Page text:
How did we gather feedback to the ideas?

To gather feedback on the masterplan ideas we used events, walks, drop ins as well as social media.

One of the features of the My Castle Gateway process has been the use of different “platforms” to provide a variety of ways for people to engage. All have been productive in terms of getting different kinds of responses.

The Masterplan Ideas Launch Event on 25th/26th November suffered from a short lead time and a bitterly cold weekend, but still got useful attendance of around 80 people. In partnership with Coaching York, who ran Imagination walks to explore the different Masterplan Ideas, we were able to elicit rich and thoughtful responses and videos from individuals and groups with a particular interest in the area.

A number of groups made formal comments; all of these had been involved at earlier stages of the process and had contributed to discussions, in some cases organising events. These included York Civic Trust, The River Foss Society, York Cycle Campaign, and York Blind & Partially Sighted Society. We also received specific alternative visions for aspects of the development from retired planner David Barratt and from York Tomorrow.

Through the council’s Castle Gateway Masterplan Ideas website we set up online surveys for each idea. The surveys were designed both to gather responses and to encourage rich and reflective engagement. 251 surveys were completed. In general people who contribute via the surveys were keen to be constructive and specific. The vast majority of those that used the surveys to respond were interested in taking the opportunity to offer detailed and imaginative feedback.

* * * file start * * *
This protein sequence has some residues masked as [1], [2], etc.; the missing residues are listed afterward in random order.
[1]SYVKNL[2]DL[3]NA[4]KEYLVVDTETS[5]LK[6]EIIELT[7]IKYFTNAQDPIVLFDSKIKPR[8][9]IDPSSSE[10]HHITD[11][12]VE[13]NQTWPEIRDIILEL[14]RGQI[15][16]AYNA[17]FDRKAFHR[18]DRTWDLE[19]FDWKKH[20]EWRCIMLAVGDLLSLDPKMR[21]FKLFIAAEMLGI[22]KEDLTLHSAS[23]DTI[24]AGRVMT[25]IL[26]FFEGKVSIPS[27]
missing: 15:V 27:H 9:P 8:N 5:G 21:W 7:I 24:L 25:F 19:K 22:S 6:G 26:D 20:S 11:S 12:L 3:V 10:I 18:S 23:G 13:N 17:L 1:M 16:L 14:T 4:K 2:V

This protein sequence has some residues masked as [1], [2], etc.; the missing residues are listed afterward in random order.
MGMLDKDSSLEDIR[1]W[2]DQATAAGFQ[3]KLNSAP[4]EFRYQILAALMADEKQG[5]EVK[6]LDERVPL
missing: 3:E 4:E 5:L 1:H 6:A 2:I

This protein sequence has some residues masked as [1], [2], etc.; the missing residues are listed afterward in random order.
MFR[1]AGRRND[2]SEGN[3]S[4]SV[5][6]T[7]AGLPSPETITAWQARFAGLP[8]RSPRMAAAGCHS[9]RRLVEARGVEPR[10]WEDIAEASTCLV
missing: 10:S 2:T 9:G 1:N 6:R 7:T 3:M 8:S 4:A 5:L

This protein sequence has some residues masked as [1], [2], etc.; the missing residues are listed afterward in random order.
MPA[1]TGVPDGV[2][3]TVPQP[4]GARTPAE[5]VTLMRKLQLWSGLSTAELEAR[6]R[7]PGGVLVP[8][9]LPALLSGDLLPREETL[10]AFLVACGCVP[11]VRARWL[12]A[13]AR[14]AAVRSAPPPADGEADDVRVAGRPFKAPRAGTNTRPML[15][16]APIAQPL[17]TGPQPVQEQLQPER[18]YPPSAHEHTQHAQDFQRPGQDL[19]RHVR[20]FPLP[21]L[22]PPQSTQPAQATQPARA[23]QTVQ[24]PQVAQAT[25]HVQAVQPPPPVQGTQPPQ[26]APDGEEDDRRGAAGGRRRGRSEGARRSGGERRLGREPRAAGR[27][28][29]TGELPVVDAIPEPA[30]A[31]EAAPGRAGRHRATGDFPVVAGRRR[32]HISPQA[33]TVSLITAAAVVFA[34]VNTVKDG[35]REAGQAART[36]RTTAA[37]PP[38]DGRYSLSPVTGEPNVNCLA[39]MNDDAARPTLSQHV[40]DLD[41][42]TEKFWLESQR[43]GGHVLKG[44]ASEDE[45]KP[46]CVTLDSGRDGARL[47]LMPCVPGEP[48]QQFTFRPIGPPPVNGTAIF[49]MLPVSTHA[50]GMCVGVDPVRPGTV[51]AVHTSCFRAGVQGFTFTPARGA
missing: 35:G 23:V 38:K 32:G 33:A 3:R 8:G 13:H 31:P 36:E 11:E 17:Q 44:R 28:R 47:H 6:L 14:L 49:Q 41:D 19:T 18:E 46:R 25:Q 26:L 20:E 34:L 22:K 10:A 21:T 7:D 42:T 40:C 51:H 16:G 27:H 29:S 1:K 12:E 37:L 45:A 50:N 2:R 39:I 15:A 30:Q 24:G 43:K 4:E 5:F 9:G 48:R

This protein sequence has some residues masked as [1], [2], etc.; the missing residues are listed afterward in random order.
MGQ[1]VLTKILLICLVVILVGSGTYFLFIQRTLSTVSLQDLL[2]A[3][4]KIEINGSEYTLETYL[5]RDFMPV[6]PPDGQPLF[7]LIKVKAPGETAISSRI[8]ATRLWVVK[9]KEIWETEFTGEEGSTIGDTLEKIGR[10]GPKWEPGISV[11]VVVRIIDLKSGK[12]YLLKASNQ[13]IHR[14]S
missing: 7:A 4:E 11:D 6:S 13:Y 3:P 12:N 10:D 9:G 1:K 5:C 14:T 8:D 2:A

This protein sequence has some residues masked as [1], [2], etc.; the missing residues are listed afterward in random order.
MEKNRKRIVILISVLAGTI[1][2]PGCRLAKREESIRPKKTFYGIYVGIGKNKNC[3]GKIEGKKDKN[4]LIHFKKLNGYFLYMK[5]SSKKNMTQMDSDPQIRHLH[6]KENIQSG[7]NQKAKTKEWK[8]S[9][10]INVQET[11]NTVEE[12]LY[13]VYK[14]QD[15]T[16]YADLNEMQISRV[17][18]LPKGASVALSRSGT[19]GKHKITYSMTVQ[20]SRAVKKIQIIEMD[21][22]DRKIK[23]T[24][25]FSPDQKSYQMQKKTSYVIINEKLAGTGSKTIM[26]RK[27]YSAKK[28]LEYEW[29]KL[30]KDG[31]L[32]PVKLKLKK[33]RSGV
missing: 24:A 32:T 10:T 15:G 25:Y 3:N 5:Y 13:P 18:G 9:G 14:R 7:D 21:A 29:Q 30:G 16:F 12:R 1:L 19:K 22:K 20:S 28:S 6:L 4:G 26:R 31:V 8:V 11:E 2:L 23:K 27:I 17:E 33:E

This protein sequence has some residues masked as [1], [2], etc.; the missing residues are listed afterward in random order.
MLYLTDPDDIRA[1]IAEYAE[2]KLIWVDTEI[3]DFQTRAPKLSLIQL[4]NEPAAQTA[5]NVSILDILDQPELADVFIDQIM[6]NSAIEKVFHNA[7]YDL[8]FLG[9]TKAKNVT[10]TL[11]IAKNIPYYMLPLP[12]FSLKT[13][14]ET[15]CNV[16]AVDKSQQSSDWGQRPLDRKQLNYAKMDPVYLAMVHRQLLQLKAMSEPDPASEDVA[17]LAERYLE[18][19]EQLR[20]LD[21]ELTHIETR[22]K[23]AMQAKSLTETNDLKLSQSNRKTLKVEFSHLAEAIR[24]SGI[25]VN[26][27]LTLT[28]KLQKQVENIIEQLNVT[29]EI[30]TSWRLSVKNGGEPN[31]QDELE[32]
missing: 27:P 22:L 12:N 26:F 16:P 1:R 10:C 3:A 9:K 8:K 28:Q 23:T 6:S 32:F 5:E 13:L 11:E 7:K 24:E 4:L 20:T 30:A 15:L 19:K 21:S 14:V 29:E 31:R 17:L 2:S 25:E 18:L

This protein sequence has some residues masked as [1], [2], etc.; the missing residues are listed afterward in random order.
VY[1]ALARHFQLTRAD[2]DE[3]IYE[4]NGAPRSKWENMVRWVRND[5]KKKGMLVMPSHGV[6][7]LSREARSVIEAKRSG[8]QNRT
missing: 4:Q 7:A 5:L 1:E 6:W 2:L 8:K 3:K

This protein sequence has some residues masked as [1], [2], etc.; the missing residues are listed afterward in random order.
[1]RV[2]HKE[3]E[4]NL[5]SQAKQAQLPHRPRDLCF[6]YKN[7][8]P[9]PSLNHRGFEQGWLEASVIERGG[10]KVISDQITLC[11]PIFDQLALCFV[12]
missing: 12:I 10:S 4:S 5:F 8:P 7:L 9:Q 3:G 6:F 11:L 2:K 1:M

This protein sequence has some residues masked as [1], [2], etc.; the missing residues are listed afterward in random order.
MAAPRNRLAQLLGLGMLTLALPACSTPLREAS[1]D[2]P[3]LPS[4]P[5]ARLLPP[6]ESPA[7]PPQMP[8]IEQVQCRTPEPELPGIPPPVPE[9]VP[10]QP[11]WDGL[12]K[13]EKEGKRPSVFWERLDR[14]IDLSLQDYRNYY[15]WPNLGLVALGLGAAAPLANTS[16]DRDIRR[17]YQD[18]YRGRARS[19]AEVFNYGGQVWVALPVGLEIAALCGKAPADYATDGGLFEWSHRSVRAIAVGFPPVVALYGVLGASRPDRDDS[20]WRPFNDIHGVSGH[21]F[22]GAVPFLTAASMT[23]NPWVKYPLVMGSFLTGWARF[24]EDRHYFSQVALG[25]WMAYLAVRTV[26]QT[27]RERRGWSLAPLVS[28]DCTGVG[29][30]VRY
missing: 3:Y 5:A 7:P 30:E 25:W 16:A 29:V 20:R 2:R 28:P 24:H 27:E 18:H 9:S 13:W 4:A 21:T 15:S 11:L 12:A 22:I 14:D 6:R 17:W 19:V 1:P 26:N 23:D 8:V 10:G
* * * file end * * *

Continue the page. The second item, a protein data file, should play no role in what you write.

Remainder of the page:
We have used social media throughout the process (Twitter and Facebook) including “Twitter Hours” to encourage discussion around the “Challenges” events. This has been useful in gaining publicity for events and also for casual input (all of which has been incorporated into the Flickr database). During the masterplan consultation period greater activity was stirred, particularly on the general council Facebook group. The responses here was very mixed; there was a considerable amount of positive (if sometimes sceptical) contribution, but also a lot of very wide-ranging and negative posts on anything from potholes in Huntington to the proliferation of student accommodation. There was clear evidence among many of a mistrust of both the process of engagement with the public, and with the competence of the council as a whole. This is an issue we will return to at the end of report in a section outlining the My Castle Gateway next steps.

The council ran three drop-in events at 29 Castlegate in late November and early December. Approximately 110 people attended (a total of 14 hours consultation), and around half of those were already familiar with the project.  There was a significant number of local residents who came either to express issues they experience in the Castle Gateway area and ensure any ideas addressed these, or those who simply came to find out more. People passing by were encouraged to come in, resulting in introducing several young people (under 25) and visitors to York to the project and again capturing their comments.  All age ranges have contributed, including those with young families. Some wanted to feedback online, but on the day feedback generated 90 Post-it comments and 8 Questionnaires providing 169 separate comments (all added to the Flickr database).